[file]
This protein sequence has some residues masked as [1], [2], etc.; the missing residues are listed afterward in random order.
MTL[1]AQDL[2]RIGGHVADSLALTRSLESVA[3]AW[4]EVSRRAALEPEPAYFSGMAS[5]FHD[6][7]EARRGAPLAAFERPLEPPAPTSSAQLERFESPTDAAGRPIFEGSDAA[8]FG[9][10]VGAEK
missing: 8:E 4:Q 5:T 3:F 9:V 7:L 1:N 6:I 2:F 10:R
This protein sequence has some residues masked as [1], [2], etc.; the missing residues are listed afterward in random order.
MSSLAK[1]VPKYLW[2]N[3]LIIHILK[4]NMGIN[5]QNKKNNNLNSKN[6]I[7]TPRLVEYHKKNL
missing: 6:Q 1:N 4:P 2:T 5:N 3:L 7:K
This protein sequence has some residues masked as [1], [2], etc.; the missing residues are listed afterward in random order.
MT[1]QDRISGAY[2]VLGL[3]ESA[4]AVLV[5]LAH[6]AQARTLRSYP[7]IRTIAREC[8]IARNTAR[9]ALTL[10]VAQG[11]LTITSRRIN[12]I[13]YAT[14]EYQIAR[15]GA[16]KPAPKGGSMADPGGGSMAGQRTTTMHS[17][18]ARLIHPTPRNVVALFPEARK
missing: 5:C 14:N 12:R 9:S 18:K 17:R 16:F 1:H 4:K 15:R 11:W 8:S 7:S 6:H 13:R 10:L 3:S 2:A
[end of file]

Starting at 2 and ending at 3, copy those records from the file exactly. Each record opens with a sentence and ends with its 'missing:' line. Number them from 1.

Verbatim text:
This protein sequence has some residues masked as [1], [2], etc.; the missing residues are listed afterward in random order.
MSSLAK[1]VPKYLW[2]N[3]LIIHILK[4]NMGIN[5]QNKKNNNLNSKN[6]I[7]TPRLVEYHKKNL
missing: 6:Q 1:N 4:P 2:T 5:N 3:L 7:K
This protein sequence has some residues masked as [1], [2], etc.; the missing residues are listed afterward in random order.
MT[1]QDRISGAY[2]VLGL[3]ESA[4]AVLV[5]LAH[6]AQARTLRSYP[7]IRTIAREC[8]IARNTAR[9]ALTL[10]VAQG[11]LTITSRRIN[12]I[13]YAT[14]EYQIAR[15]GA[16]KPAPKGGSMADPGGGSMAGQRTTTMHS[17][18]ARLIHPTPRNVVALFPEARK
missing: 5:C 14:N 12:R 9:S 18:K 17:R 16:F 1:H 4:K 15:R 11:W 8:S 7:S 6:H 13:R 10:L 3:S 2:A